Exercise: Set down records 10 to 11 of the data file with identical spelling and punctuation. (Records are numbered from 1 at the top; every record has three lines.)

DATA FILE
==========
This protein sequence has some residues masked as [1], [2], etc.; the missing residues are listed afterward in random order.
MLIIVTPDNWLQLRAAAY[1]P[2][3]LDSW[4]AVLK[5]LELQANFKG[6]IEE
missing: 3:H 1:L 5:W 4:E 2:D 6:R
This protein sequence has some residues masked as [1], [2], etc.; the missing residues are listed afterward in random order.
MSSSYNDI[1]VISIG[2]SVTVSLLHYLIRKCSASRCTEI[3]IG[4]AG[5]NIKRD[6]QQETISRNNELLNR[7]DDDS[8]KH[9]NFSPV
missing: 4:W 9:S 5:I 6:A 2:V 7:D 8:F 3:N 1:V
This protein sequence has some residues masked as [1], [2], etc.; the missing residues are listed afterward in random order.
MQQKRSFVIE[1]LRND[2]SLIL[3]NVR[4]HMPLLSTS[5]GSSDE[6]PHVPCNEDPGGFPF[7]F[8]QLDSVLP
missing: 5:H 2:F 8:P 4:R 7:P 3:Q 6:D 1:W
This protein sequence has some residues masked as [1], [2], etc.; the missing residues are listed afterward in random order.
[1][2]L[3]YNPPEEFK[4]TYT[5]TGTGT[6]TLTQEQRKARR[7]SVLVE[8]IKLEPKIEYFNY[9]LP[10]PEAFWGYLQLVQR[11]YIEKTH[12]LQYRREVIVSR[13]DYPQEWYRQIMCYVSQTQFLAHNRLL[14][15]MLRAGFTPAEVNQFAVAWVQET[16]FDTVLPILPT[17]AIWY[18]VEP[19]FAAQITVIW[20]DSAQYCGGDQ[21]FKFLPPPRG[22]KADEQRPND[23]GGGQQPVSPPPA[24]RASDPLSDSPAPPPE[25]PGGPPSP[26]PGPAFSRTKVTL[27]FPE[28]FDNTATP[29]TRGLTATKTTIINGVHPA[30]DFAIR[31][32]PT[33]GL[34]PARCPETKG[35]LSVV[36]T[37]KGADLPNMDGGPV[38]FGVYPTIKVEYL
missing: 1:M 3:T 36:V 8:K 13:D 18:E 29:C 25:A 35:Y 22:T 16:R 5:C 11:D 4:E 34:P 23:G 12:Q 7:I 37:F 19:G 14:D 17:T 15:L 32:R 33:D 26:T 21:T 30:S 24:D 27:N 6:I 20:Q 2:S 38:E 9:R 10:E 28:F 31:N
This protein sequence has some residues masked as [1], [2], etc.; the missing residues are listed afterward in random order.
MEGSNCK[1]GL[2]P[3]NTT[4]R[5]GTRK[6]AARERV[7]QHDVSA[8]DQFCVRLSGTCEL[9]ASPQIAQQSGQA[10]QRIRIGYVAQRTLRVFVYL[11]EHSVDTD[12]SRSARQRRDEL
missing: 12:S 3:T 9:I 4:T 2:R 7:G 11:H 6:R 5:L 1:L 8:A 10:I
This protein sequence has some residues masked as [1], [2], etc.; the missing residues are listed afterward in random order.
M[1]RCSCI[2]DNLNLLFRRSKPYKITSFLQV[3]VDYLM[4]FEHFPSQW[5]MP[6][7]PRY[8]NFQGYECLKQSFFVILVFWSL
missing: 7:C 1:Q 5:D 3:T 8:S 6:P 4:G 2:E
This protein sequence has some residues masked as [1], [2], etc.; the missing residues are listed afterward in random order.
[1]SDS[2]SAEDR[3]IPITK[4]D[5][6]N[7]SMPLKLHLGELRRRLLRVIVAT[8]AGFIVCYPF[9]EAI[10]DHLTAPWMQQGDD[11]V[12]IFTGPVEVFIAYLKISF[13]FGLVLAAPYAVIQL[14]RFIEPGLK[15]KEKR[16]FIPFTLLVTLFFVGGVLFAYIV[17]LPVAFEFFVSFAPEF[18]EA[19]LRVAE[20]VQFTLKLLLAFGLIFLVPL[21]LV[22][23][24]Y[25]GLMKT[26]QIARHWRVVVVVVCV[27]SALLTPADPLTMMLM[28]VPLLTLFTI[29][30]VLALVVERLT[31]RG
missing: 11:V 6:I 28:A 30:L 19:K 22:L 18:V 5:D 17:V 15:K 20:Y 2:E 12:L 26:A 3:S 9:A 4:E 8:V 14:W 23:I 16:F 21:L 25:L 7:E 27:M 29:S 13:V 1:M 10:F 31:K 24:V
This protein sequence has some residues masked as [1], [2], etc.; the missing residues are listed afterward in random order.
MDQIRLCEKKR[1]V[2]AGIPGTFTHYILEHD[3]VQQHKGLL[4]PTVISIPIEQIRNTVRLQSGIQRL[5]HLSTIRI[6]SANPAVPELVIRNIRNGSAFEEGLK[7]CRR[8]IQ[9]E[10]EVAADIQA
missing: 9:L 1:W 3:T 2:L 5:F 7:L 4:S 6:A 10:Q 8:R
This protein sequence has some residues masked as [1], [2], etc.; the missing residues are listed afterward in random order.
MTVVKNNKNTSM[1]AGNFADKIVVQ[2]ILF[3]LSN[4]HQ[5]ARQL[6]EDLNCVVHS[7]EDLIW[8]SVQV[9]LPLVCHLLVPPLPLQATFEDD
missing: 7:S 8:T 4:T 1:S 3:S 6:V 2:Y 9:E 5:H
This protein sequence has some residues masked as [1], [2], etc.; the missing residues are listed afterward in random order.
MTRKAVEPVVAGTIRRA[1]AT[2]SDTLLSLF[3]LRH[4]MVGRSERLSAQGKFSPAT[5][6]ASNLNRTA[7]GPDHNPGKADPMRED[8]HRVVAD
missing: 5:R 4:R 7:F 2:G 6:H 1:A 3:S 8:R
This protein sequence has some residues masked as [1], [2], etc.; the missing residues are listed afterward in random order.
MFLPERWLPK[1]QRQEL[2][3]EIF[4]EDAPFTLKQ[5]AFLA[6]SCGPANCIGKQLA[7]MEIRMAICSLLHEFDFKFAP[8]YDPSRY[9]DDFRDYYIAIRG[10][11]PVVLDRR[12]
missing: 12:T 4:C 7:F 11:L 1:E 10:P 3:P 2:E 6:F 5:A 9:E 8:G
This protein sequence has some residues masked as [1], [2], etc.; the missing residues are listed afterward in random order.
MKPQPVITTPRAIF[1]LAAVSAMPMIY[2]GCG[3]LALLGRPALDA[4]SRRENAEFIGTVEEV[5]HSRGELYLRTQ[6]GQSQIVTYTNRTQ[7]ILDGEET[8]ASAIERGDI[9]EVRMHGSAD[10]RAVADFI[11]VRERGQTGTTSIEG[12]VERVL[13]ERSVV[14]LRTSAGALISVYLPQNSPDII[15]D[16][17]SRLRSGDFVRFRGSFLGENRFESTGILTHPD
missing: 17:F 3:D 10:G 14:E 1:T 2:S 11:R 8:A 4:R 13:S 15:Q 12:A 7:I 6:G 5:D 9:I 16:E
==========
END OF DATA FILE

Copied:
This protein sequence has some residues masked as [1], [2], etc.; the missing residues are listed afterward in random order.
MTRKAVEPVVAGTIRRA[1]AT[2]SDTLLSLF[3]LRH[4]MVGRSERLSAQGKFSPAT[5][6]ASNLNRTA[7]GPDHNPGKADPMRED[8]HRVVAD
missing: 5:R 4:R 7:F 2:G 6:H 1:A 3:S 8:R
This protein sequence has some residues masked as [1], [2], etc.; the missing residues are listed afterward in random order.
MFLPERWLPK[1]QRQEL[2][3]EIF[4]EDAPFTLKQ[5]AFLA[6]SCGPANCIGKQLA[7]MEIRMAICSLLHEFDFKFAP[8]YDPSRY[9]DDFRDYYIAIRG[10][11]PVVLDRR[12]
missing: 12:T 4:C 7:F 11:L 1:E 10:P 3:P 2:E 6:F 5:A 9:E 8:G